A: Well, trying to recall details from 30 years ago is a bit taxing for this not-so-reliable memory. The internal markers were probably writing the second poem, “character,” for Nicole Brossard to translate in our collaborative transformance project (Nouvelle barre du jour/Writing, 1986) and trying to finish Ana Historic which Coach House published in 1988. Also continuing to learn how to write about writing with both a poet’s approach to language and a feminist sensibility, which I did in a number of articles published that year.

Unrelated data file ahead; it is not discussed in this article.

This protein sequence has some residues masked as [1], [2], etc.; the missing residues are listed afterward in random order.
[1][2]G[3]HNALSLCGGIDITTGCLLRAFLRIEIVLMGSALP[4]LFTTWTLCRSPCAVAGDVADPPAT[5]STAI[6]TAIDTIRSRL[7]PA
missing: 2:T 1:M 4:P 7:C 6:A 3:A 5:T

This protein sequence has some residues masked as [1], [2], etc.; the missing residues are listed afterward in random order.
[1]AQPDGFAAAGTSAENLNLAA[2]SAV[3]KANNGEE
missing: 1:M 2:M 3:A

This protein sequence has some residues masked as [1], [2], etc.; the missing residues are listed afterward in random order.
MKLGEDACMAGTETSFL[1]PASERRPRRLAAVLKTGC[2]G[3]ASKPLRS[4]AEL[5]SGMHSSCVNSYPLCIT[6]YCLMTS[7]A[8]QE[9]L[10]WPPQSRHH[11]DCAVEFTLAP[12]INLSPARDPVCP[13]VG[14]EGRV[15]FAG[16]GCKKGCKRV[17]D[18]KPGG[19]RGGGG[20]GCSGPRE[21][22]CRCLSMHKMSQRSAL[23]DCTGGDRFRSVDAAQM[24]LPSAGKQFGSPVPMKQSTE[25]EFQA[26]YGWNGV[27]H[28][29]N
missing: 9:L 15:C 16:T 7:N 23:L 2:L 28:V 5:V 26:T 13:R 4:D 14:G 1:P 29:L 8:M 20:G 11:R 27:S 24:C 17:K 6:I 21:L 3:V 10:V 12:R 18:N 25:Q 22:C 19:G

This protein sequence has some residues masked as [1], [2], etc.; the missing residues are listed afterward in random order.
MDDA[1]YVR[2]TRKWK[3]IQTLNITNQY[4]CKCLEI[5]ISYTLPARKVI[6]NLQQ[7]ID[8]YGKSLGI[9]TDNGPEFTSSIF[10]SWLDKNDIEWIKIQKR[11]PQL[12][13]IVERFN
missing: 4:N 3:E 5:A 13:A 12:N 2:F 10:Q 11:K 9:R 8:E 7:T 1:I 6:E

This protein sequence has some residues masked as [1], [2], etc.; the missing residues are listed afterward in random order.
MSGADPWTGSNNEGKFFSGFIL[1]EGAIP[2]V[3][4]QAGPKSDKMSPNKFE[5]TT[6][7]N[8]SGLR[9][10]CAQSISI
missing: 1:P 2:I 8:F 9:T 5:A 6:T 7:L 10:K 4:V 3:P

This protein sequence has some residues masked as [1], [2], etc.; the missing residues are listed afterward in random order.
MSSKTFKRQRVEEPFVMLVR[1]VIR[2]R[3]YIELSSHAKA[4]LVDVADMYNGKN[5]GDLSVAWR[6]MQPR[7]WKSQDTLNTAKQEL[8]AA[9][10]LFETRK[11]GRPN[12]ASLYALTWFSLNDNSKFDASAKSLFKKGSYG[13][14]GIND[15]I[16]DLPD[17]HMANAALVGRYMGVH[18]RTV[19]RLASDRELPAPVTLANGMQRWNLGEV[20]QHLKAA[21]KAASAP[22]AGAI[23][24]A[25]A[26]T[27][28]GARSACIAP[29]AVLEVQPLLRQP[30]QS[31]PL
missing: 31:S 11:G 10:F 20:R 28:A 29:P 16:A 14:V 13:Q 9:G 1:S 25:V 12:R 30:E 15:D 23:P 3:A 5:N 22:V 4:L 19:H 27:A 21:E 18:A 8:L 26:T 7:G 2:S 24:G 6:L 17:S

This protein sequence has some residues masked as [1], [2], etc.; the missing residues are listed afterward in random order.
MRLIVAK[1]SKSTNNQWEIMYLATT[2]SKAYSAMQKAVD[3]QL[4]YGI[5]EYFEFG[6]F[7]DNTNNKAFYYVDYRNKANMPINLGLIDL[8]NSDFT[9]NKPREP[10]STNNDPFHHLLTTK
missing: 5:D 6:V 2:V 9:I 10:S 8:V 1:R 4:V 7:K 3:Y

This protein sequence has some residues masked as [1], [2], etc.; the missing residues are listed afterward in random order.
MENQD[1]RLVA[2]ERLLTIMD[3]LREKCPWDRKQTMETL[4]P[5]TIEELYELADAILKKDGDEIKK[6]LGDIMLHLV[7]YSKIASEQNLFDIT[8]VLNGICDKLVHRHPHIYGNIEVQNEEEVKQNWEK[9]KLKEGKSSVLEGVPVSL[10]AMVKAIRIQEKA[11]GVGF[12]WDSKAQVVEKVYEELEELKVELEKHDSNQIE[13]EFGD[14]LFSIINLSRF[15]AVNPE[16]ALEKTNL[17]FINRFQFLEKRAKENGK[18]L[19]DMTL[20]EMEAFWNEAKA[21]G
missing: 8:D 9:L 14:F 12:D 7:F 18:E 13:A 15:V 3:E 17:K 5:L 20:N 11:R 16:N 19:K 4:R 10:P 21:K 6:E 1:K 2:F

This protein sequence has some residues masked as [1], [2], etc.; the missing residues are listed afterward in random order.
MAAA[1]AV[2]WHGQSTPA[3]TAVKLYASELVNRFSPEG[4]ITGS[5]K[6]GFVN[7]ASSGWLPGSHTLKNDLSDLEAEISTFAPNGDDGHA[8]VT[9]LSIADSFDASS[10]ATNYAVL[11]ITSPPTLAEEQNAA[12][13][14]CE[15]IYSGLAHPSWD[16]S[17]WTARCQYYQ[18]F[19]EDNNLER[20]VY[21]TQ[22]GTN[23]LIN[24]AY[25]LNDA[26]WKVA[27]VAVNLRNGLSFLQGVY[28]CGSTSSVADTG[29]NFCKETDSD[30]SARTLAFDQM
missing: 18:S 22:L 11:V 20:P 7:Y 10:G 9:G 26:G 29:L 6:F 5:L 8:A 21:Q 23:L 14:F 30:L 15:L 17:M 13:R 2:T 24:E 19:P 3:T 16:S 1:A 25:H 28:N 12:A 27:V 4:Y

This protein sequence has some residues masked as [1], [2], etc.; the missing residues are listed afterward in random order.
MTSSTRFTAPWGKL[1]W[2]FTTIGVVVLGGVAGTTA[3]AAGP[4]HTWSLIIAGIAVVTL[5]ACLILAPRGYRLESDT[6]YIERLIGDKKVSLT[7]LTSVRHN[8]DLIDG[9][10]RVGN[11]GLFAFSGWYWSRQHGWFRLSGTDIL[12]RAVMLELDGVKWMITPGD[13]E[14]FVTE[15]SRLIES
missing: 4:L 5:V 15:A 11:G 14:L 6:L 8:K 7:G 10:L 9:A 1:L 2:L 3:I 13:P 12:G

However, there was an external marker too: learning how to work with a diversity of writers and the writing they brought to my little room in the English Department. They came from the University, some from town, some from farms a number of miles outside Edmonton – one I remember, the wife of a strictly observant Mormon – so, sensing what might be useful for someone who wrote outside the limits of my own experience and finding appropriate ways to convey it. That was, for me, always the challenge in such residencies and when some phrase or suggestion “clicked” with that writer so that her work could open in a way that felt right to her, then such a moment also felt like something to celebrate.
Q: Given the fact that you aren’t an Alberta writer, were you influenced at all by the landscape, or the writing or writers you interacted with while in Edmonton? What was your sense of the literary community?